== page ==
Blind sailor from Limerick Making progress in round Ireland odyssey

Gangway 4 Guide Dogs sails on

Norma Prendiville

Reporter:

Norma Prendiville

Blind sailor from Limerick Making progress in round Ireland odyssey

Chris Egan, pictured before he Dave Bevan and Jim Humphreys set sail

AS veteran sailors Chris Egan and Dave Bevan know only too well,  round-Ireland sailing brings all sorts of weather.

But, in the first week of their latest odyssey, Gangway for Guide Dogs,  it was brilliant sunshine all the way up the west coast from Foynes. So calm were conditions at times indeed, there was no wind to sail. “We had to use the engine a lot,” Chris, who is blind, explained.

But lively weather began to kick in last weekend, forcing them to stay put in Killybegs for a few days.

“We are flying it,” Chris reported enthusiastically from the Donegal port this week. “We  have been very lucky with the weather so far.  You don’t expect to get through the west coast so easily.

“Up to Broadhaven in Mayo it was fine but then it got a bit lively,” he added.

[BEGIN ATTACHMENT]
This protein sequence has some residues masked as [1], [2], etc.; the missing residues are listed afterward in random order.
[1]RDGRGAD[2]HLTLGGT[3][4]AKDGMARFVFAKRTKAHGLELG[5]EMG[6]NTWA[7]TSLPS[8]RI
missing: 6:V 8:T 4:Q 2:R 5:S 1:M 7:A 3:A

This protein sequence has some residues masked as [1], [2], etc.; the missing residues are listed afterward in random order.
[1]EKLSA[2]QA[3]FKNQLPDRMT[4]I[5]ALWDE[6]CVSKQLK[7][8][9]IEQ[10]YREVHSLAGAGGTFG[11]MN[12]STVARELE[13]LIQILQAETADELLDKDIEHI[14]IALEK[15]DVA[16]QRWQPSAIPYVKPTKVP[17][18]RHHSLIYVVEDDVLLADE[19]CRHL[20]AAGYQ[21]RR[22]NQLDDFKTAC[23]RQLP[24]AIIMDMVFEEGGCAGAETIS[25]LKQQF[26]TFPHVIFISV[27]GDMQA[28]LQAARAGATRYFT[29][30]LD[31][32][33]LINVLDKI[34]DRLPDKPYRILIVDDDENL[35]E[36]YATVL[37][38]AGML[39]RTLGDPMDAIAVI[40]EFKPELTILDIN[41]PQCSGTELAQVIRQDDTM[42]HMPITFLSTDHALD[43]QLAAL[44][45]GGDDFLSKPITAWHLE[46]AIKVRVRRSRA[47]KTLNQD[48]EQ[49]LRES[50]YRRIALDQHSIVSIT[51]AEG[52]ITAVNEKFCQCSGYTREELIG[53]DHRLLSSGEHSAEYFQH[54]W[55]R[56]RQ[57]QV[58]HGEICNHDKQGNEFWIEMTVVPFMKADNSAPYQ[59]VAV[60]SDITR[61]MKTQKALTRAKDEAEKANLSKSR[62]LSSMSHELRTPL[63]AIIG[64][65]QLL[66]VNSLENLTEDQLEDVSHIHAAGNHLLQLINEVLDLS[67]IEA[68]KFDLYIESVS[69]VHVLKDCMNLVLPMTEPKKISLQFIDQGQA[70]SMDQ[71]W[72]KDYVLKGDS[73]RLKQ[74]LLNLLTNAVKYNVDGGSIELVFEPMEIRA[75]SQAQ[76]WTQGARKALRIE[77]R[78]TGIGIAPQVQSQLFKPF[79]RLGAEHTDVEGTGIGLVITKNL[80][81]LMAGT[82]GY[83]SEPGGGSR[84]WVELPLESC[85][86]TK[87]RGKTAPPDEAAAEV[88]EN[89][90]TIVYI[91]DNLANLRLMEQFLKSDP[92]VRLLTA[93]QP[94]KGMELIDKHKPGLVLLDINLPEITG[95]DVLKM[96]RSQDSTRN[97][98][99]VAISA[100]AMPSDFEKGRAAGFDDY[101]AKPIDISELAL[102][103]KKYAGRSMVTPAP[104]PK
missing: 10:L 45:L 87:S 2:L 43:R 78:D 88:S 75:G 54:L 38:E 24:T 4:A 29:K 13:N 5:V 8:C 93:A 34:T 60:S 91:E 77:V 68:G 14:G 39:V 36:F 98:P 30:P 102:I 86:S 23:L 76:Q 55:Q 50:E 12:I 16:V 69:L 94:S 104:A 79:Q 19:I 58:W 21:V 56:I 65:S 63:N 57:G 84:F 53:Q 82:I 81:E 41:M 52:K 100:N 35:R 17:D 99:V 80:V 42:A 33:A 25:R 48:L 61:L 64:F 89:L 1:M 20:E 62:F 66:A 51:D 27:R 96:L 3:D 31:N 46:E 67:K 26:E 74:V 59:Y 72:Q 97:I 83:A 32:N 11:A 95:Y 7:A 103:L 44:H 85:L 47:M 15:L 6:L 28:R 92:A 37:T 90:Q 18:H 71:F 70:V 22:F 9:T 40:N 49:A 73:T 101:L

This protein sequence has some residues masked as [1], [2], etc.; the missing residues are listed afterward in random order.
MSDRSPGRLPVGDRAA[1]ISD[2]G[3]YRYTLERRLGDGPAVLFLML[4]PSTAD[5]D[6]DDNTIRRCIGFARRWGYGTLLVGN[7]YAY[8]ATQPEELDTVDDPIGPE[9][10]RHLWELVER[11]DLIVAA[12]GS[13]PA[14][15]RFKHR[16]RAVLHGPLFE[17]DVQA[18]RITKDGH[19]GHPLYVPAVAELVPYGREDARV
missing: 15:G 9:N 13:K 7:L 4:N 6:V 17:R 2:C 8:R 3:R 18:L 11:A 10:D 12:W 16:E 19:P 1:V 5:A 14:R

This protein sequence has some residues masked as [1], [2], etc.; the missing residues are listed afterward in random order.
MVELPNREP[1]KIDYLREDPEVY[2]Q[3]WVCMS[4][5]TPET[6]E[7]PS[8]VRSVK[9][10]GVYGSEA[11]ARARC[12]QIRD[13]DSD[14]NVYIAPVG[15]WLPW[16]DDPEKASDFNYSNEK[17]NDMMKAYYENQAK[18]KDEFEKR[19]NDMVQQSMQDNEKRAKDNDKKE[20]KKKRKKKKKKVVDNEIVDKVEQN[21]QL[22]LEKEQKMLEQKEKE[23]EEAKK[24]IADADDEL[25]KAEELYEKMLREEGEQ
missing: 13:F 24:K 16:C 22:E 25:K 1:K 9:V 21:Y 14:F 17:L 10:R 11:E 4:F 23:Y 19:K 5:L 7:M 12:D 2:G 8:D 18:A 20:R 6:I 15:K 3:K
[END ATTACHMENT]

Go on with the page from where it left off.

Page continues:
And his hope was that the sea and winds would calm and let them proceed with their journey this week to Teelin, Arranmore and Tory, all in Donegal.

“We have a lot of tricky stuff ahead,” Chris said. This is a stretch of coast, he laughed, where you would need your false teeth well stuck in when the wind blows.

Following the launch of their round-Ireland sail in Limerick city, Chris, from Ardagh, Dave from Bruff and Jim Humphreys from Limerick have stopped off at  Foynes, Kilrush, Inishmore, Clare Island and Inishboffin. And they have met a great welcome at every stop, meeting up with lifeboat volunteers as well as sailing folk and other locals.

They also passed Eagle Rock, where the Rescue 116 helicopter went down with the loss of four lives. It was, Chris revealed, a solemn moment, and hard to find the right words for what they felt. But, he said: “We paid our respects.”

The trip, Chris explained, was dreamt up  mainly  to help raise money for the Irish Guide Dogs Association who depend on voluntary contributions for most of their funding. And over €9000 had been raised before the Altara ever set sail. However, Chris pointed out, it isn’t all about fund-raising. “It is also about raising awareness,” he continued. But it also ties in with Foynes Yacht Club’s campaign to get more people with disabilities out on the water.

Although a veteran yachtsman, Chris is now technically registered as blind since he was diagnosed with retinitis pigmentosa some years ago.

“The boat is fine and secure and I don’t do anything I can’t manage,” Chris explained.

This week, as Dave Bevan takes a short break, Chris and Jim have been joined by Gerry Hutton for the next leg of the journey.